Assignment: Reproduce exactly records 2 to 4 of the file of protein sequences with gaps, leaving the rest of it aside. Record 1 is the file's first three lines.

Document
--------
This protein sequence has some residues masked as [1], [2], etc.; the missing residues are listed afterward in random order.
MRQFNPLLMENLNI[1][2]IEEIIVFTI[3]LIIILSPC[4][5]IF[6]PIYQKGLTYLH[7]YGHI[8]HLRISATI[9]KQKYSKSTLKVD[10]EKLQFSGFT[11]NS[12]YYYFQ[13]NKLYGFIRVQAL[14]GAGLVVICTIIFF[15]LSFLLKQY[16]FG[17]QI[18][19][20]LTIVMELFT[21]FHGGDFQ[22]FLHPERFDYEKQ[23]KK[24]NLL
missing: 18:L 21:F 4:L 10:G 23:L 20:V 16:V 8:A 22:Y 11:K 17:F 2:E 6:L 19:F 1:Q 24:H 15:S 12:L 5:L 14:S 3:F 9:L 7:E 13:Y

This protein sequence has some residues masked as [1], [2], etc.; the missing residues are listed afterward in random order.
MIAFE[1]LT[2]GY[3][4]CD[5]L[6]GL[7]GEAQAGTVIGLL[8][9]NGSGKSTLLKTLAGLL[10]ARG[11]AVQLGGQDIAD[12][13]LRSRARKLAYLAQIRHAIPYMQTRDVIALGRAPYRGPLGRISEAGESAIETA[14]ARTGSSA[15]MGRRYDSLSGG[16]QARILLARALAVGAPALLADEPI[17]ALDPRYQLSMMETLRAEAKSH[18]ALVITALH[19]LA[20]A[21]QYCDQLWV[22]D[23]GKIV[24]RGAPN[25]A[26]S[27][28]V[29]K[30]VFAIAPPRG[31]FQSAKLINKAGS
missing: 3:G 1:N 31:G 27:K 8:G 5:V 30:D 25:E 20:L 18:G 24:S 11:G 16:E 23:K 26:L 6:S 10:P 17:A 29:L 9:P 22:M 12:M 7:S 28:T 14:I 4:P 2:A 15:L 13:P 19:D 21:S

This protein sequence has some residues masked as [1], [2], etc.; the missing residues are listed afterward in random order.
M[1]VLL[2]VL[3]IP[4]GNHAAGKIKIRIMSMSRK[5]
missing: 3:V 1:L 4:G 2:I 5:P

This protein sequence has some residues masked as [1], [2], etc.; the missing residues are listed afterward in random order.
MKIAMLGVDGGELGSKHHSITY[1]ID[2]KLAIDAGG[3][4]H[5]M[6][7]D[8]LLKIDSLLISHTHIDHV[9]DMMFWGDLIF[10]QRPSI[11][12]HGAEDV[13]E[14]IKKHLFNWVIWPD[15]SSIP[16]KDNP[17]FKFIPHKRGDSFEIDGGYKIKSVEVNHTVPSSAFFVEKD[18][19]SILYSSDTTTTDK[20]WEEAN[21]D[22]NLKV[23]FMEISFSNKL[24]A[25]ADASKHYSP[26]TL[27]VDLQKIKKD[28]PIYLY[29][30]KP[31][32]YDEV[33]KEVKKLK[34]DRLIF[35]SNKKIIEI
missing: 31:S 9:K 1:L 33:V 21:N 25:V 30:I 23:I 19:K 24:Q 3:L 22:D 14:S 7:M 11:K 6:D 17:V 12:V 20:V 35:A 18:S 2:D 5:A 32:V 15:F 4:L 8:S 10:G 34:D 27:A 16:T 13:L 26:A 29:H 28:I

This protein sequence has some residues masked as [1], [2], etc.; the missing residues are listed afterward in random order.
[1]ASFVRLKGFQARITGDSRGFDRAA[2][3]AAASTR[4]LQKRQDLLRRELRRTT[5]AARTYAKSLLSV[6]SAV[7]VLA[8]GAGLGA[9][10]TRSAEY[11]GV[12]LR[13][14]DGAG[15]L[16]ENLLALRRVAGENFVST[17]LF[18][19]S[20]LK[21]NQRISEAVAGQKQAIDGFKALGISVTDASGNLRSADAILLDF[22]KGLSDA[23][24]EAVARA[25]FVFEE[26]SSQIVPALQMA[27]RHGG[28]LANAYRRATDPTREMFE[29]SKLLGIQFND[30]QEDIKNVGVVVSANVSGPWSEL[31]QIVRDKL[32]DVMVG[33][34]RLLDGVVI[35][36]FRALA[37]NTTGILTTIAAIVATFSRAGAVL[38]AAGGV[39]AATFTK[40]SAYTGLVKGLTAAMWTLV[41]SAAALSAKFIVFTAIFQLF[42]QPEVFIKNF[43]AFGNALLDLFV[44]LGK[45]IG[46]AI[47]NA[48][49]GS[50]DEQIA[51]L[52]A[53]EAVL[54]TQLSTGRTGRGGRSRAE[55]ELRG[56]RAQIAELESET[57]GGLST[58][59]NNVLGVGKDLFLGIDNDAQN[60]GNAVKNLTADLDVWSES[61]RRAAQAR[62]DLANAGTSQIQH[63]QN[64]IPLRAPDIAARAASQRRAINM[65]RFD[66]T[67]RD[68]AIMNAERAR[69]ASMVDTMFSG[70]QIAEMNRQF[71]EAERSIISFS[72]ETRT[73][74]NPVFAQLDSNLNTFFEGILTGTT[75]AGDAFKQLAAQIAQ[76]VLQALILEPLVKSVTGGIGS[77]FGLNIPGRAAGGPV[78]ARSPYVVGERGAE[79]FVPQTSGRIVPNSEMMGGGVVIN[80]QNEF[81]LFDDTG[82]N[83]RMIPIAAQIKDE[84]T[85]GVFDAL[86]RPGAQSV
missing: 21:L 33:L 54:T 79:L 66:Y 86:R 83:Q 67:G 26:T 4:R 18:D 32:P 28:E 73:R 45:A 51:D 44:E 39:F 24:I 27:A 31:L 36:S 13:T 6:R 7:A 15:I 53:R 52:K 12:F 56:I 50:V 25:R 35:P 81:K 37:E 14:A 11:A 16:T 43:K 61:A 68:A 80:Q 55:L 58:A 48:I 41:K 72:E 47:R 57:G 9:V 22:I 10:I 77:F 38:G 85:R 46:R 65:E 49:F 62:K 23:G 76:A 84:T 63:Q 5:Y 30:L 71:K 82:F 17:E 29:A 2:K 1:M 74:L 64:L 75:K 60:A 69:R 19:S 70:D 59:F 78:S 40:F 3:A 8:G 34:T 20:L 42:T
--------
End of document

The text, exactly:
This protein sequence has some residues masked as [1], [2], etc.; the missing residues are listed afterward in random order.
MIAFE[1]LT[2]GY[3][4]CD[5]L[6]GL[7]GEAQAGTVIGLL[8][9]NGSGKSTLLKTLAGLL[10]ARG[11]AVQLGGQDIAD[12][13]LRSRARKLAYLAQIRHAIPYMQTRDVIALGRAPYRGPLGRISEAGESAIETA[14]ARTGSSA[15]MGRRYDSLSGG[16]QARILLARALAVGAPALLADEPI[17]ALDPRYQLSMMETLRAEAKSH[18]ALVITALH[19]LA[20]A[21]QYCDQLWV[22]D[23]GKIV[24]RGAPN[25]A[26]S[27][28]V[29]K[30]VFAIAPPRG[31]FQSAKLINKAGS
missing: 3:G 1:N 31:G 27:K 8:G 5:V 30:D 25:E 20:L 18:G 24:S 11:G 16:E 23:K 26:L 6:S 10:P 17:A 29:L 9:P 22:M 12:M 7:S 28:T 14:I 4:P 2:A 15:L 13:P 19:D 21:S

This protein sequence has some residues masked as [1], [2], etc.; the missing residues are listed afterward in random order.
M[1]VLL[2]VL[3]IP[4]GNHAAGKIKIRIMSMSRK[5]
missing: 3:V 1:L 4:G 2:I 5:P

This protein sequence has some residues masked as [1], [2], etc.; the missing residues are listed afterward in random order.
MKIAMLGVDGGELGSKHHSITY[1]ID[2]KLAIDAGG[3][4]H[5]M[6][7]D[8]LLKIDSLLISHTHIDHV[9]DMMFWGDLIF[10]QRPSI[11][12]HGAEDV[13]E[14]IKKHLFNWVIWPD[15]SSIP[16]KDNP[17]FKFIPHKRGDSFEIDGGYKIKSVEVNHTVPSSAFFVEKD[18][19]SILYSSDTTTTDK[20]WEEAN[21]D[22]NLKV[23]FMEISFSNKL[24]A[25]ADASKHYSP[26]TL[27]VDLQKIKKD[28]PIYLY[29][30]KP[31][32]YDEV[33]KEVKKLK[34]DRLIF[35]SNKKIIEI
missing: 31:S 9:K 1:L 33:V 21:N 25:V 30:I 23:I 19:K 24:Q 3:L 22:D 14:S 7:M 11:K 6:D 17:V 12:V 20:V 35:A 18:S 2:D 5:A 32:V 15:F 4:L 8:S 10:G 34:D 27:A 16:T 13:L 26:A 29:H 28:I